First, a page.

Neither the United States nor Mexico heads into the CONCACAF Cup match in an ideal situation. Unrest has been the theme since the Gold Cup, with Mexico battling–yet appearing to narrowly avoid–key injuries sans a full-time manager and Jurgen Klinsmann still with some calls to make in regard to his first-choice lineup.
Through the chaos in each camp, the key on Oct. 10 will likely be each team’s defensive approach. The finer details—player selection and formations—could change, but the broad strokes should remain the same because coaches don’t have time to drastically change now.
Given the caginess that one-off matches of great importance tend to carry, Saturday's will probably be a close game, so not conceding the first goal will be important. Matches with something at stake between the two have been a mixed bag recently, with the U.S. winning by two goals, Mexico winning by two and the teams playing a scoreless draw in the past three non-friendlies.
The team that tempers the game’s usual emotions and maintains its composure will likely be the winner. If the last set of friendlies is any indication, Mexico is better equipped to handle the match-up right now than the Americans. Here are some clues into how both teams may approach the playoff for CONCACAF's 2017 Confederations Cup berth based on their most recent performances.
Ricardo “Tuca” Ferretti reverted to El Tri’s five-man back line against Argentina in the first game since Miguel Herrera’s firing, and the team seemed to find comfort in the familiarity of the organizational buffer it provided. Before falling apart in the last 10 minutes and settling for a draw, Mexico effectively kept Lionel Messi and Carlos Tévez at an arm’s length from goal.
Playing with five in the back ensures cover when players step out of the low block to pressure. When wingbacks Miguel Layún and Israel Jiménez moved forward, the central defenders and opposite-side wingback slid across to maintain a four-man line.
The same principle applies when a center back steps into midfield defensively. The other two tuck in behind him, and at least one of the wide men also takes a narrower position to keep the back line compact and provide balance.
Proper cover in midfield is also essential, and particularly magnifying José Vázquez’s role in his return to the starting lineup against Argentina. He played as the single holding man, rather than the two that Mexico deploys in its 4-4-2 system.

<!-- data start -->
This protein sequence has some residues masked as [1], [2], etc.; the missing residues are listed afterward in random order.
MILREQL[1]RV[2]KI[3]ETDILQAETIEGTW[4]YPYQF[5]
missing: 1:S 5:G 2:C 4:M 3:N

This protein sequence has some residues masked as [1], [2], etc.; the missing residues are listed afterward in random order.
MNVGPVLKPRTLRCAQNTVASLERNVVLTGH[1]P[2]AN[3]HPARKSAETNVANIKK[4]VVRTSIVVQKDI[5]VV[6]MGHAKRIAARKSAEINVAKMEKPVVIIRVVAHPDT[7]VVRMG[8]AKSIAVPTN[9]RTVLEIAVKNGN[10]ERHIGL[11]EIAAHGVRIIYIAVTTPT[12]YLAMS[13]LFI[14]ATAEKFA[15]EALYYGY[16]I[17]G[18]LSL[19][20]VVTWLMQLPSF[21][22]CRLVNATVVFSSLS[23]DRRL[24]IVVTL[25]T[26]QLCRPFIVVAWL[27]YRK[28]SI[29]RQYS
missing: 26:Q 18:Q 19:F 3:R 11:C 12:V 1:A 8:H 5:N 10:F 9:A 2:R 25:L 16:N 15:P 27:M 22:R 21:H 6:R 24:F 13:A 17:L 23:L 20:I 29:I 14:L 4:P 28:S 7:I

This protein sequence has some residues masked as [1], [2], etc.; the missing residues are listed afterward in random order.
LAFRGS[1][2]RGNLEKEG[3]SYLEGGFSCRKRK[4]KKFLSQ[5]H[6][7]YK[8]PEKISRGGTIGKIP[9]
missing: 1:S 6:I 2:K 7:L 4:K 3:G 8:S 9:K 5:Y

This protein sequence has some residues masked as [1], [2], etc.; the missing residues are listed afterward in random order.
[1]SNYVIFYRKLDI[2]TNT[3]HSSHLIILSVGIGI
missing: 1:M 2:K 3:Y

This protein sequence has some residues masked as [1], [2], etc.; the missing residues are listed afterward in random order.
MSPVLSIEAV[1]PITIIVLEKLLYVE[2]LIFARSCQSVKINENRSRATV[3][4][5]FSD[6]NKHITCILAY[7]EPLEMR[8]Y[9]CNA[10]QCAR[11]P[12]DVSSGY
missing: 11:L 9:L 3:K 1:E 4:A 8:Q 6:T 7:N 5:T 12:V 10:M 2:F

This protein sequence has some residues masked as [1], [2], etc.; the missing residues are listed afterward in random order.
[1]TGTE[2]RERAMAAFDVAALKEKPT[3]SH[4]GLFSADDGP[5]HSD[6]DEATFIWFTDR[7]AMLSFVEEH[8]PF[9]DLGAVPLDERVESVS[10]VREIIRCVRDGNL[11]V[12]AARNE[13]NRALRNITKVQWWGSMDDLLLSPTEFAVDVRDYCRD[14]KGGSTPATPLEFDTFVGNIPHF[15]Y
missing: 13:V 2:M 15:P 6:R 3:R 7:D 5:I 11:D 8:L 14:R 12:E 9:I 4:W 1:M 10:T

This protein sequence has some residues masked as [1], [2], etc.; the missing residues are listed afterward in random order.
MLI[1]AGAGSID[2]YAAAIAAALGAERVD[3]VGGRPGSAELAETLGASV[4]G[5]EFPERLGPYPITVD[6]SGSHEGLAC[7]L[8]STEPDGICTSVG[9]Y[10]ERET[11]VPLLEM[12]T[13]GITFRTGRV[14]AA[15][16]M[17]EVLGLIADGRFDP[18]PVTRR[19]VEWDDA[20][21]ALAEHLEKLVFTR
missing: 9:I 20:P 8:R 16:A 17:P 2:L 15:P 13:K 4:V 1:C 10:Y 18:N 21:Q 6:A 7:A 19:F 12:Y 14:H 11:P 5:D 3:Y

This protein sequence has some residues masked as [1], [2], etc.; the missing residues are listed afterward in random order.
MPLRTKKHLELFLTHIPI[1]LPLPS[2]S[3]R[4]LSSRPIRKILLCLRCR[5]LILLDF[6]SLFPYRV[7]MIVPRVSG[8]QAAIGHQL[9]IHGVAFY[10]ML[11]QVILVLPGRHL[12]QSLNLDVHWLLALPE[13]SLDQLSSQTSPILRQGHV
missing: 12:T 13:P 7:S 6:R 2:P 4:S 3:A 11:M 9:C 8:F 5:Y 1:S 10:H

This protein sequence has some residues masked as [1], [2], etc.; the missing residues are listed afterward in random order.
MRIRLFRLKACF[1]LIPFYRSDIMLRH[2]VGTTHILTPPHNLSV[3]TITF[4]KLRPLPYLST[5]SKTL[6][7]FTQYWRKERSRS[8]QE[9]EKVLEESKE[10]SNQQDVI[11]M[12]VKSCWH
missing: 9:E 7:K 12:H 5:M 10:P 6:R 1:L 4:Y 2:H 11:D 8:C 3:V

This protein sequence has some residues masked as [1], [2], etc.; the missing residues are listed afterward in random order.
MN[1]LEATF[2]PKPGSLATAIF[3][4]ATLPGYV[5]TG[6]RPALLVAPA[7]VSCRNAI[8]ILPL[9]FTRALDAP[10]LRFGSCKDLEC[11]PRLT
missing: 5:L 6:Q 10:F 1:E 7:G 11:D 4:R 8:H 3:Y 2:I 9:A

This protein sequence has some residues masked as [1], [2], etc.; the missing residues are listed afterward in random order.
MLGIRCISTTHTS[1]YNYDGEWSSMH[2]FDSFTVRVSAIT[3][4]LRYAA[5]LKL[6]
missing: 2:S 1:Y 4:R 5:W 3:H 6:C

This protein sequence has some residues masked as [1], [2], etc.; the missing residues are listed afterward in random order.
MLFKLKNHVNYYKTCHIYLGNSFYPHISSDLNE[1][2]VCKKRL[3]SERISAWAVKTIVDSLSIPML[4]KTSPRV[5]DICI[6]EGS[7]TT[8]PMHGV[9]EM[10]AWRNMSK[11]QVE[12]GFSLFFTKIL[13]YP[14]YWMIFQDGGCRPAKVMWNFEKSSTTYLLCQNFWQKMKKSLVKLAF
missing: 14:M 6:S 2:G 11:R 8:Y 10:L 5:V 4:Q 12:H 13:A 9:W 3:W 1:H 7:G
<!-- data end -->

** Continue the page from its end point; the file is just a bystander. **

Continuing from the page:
His presence allowed captain Andrés Guardado (who seems to have overcome an ankle injury to feature in the playoff in short order) and Héctor Herrera freedom to press in the middle, leaving Argentina with no outlet for simple entry passes into midfield. At the right moments, Vázquez could also step up to a free player and cut off a central passing lane.
The forwards were disconnected defensively at times against Argentina, but Javier Hernández’s work rate somewhat made up for that. He chased opposing defenders when they were on the ball, not allowing them a calm moment to pick passes.
His teammates maintained their compactness behind him and made possession difficult, leading to long balls and other low-percentage attempts.
In the back, injured captain Rafa Márquez’s qualities are well-known to American players in recent cycles. However, Diego Reyes and Héctor Moreno offer a vast amount of international experience and one-on-one ability should he not be 100% fit for the match, in contrast with the U.S. defenders through which Klinsmann has been shuffling since the 2014 World Cup.
It could be part inexperience and part Klinsmann’s incessant tinkering, but that pairing on the field has been one of the U.S.’s weak spots. Ventura Alvarado, John Brooks, Omar González and Michael Orozco all started in central defense against Peru and Brazil, and no combination of players looked particularly comfortable. Brooks and Gonzalez won't be with the U.S. Saturday night, but Geoff Cameron and Matt Besler enter the carousel as two veteran options. With DaMarcus Beasley and Fabian Johnson seemingly entrenched at the fullback spots, Cameron and Besler could step in between them.